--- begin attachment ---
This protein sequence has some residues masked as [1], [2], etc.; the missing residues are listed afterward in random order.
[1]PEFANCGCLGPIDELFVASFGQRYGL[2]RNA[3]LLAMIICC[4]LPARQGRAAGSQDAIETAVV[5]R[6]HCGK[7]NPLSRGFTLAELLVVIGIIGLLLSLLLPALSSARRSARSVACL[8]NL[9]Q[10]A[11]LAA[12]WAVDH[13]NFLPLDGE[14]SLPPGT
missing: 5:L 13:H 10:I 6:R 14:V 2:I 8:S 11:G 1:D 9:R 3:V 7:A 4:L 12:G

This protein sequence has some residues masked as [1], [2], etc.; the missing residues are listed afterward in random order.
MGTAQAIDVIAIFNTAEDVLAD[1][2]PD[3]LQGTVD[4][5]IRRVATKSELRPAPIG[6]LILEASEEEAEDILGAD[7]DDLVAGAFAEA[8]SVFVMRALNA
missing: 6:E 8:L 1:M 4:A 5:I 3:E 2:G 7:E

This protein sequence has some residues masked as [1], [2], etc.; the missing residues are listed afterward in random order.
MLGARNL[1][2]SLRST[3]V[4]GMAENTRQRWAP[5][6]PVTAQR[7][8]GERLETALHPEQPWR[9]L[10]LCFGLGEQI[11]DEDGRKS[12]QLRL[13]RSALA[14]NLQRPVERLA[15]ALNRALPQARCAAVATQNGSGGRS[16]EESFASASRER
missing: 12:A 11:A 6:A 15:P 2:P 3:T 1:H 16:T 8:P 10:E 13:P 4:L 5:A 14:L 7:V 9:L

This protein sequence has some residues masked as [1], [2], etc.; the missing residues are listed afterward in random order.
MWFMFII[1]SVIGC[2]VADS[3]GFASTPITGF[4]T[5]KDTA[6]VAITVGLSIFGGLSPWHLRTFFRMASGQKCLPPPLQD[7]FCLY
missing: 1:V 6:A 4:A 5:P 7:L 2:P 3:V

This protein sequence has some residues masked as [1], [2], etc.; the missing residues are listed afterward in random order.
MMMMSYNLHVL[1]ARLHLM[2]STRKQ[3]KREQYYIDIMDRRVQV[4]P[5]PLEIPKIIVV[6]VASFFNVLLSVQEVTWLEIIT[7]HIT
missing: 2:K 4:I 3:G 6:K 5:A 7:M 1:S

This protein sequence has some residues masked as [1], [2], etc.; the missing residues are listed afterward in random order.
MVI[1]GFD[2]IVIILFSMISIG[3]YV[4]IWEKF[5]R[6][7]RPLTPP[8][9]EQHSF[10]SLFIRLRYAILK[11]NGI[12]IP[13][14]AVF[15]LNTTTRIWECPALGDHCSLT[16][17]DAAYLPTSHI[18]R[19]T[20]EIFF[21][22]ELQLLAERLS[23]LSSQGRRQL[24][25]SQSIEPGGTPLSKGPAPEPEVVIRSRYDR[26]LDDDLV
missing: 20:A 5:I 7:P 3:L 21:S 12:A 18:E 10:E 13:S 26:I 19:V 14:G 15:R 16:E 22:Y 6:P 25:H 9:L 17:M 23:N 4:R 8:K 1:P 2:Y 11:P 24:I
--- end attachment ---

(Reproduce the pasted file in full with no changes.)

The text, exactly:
This protein sequence has some residues masked as [1], [2], etc.; the missing residues are listed afterward in random order.
[1]PEFANCGCLGPIDELFVASFGQRYGL[2]RNA[3]LLAMIICC[4]LPARQGRAAGSQDAIETAVV[5]R[6]HCGK[7]NPLSRGFTLAELLVVIGIIGLLLSLLLPALSSARRSARSVACL[8]NL[9]Q[10]A[11]LAA[12]WAVDH[13]NFLPLDGE[14]SLPPGT
missing: 5:L 13:H 10:I 6:R 14:V 2:I 8:S 11:G 1:D 9:R 3:V 7:A 4:L 12:G

This protein sequence has some residues masked as [1], [2], etc.; the missing residues are listed afterward in random order.
MGTAQAIDVIAIFNTAEDVLAD[1][2]PD[3]LQGTVD[4][5]IRRVATKSELRPAPIG[6]LILEASEEEAEDILGAD[7]DDLVAGAFAEA[8]SVFVMRALNA
missing: 6:E 8:L 1:M 4:A 5:I 3:E 2:G 7:E

This protein sequence has some residues masked as [1], [2], etc.; the missing residues are listed afterward in random order.
MLGARNL[1][2]SLRST[3]V[4]GMAENTRQRWAP[5][6]PVTAQR[7][8]GERLETALHPEQPWR[9]L[10]LCFGLGEQI[11]DEDGRKS[12]QLRL[13]RSALA[14]NLQRPVERLA[15]ALNRALPQARCAAVATQNGSGGRS[16]EESFASASRER
missing: 12:A 11:A 6:A 15:P 2:P 3:T 1:H 16:T 8:P 10:E 13:P 4:L 5:A 14:L 7:V 9:L

This protein sequence has some residues masked as [1], [2], etc.; the missing residues are listed afterward in random order.
MWFMFII[1]SVIGC[2]VADS[3]GFASTPITGF[4]T[5]KDTA[6]VAITVGLSIFGGLSPWHLRTFFRMASGQKCLPPPLQD[7]FCLY
missing: 1:V 6:A 4:A 5:P 7:L 2:P 3:V

This protein sequence has some residues masked as [1], [2], etc.; the missing residues are listed afterward in random order.
MMMMSYNLHVL[1]ARLHLM[2]STRKQ[3]KREQYYIDIMDRRVQV[4]P[5]PLEIPKIIVV[6]VASFFNVLLSVQEVTWLEIIT[7]HIT
missing: 2:K 4:I 3:G 6:K 5:A 7:M 1:S

This protein sequence has some residues masked as [1], [2], etc.; the missing residues are listed afterward in random order.
MVI[1]GFD[2]IVIILFSMISIG[3]YV[4]IWEKF[5]R[6][7]RPLTPP[8][9]EQHSF[10]SLFIRLRYAILK[11]NGI[12]IP[13][14]AVF[15]LNTTTRIWECPALGDHCSLT[16][17]DAAYLPTSHI[18]R[19]T[20]EIFF[21][22]ELQLLAERLS[23]LSSQGRRQL[24][25]SQSIEPGGTPLSKGPAPEPEVVIRSRYDR[26]LDDDLV
missing: 20:A 5:I 7:P 3:L 21:S 12:A 18:E 10:E 13:S 26:I 19:V 14:G 15:R 16:E 22:Y 6:P 25:H 9:L 17:M 23:N 4:R 8:K 1:P 2:Y 11:P 24:I